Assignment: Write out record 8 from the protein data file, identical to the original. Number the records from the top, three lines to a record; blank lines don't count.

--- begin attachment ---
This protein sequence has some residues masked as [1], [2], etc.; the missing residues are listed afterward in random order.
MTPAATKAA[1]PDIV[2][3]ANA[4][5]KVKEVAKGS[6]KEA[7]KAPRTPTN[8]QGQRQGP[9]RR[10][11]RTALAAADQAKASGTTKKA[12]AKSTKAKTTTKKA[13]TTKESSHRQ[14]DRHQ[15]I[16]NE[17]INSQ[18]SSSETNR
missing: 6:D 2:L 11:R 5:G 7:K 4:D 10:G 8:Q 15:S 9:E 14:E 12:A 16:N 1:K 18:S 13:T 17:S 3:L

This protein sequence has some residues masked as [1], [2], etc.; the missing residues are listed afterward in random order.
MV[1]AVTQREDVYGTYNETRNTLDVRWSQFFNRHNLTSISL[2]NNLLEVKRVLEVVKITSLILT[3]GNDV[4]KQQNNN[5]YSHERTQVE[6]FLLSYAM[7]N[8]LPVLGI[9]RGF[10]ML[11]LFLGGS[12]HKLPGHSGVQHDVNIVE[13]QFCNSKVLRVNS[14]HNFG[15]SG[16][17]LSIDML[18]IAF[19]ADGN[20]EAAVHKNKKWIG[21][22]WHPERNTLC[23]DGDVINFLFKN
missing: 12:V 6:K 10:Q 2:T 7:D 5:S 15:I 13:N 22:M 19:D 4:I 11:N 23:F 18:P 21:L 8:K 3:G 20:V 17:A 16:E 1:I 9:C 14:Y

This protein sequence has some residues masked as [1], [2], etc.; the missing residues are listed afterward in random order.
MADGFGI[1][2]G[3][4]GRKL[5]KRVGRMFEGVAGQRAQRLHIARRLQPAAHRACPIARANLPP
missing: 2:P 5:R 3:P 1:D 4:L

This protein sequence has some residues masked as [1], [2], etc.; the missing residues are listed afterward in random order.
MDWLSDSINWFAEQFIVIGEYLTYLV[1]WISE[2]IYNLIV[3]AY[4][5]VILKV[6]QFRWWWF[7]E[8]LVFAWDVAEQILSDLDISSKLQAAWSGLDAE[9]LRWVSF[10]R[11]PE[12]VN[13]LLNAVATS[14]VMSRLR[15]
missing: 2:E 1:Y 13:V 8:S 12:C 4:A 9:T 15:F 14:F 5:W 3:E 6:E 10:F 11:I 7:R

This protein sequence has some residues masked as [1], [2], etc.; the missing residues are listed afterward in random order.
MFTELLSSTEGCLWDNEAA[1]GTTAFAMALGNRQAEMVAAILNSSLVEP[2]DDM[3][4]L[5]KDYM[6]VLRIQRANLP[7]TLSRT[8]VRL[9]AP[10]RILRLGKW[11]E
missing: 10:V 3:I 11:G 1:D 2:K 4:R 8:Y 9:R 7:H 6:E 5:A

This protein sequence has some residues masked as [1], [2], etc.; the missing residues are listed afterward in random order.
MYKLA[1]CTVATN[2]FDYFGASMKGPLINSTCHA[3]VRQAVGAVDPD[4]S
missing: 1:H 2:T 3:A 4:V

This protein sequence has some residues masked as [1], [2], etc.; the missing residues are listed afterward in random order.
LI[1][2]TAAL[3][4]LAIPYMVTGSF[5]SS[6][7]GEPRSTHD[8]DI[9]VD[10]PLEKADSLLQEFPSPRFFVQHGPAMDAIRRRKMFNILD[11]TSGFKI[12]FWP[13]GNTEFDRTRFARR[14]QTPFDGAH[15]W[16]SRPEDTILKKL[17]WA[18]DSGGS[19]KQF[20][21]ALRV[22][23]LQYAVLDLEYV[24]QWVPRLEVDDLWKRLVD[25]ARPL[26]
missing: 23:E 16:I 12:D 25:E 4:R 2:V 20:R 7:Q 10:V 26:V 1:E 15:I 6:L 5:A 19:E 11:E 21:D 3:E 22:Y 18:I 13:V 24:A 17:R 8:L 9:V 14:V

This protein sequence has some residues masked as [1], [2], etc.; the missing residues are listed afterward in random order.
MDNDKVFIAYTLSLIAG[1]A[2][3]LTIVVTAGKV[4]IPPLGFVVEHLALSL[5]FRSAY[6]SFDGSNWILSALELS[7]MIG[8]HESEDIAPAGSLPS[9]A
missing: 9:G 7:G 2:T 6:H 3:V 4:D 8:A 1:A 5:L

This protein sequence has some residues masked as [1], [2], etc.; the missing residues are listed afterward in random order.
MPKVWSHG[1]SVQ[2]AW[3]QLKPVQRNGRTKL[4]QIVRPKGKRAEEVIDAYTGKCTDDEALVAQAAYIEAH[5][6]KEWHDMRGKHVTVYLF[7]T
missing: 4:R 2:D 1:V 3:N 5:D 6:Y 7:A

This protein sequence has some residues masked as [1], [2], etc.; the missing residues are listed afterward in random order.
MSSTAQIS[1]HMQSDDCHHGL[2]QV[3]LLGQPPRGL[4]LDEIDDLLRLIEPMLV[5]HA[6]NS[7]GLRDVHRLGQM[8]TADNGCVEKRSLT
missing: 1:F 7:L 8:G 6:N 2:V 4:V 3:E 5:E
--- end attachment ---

This protein sequence has some residues masked as [1], [2], etc.; the missing residues are listed afterward in random order.
MDNDKVFIAYTLSLIAG[1]A[2][3]LTIVVTAGKV[4]IPPLGFVVEHLALSL[5]FRSAY[6]SFDGSNWILSALELS[7]MIG[8]HESEDIAPAGSLPS[9]A
missing: 9:G 7:G 2:T 6:H 3:V 4:D 8:A 1:A 5:L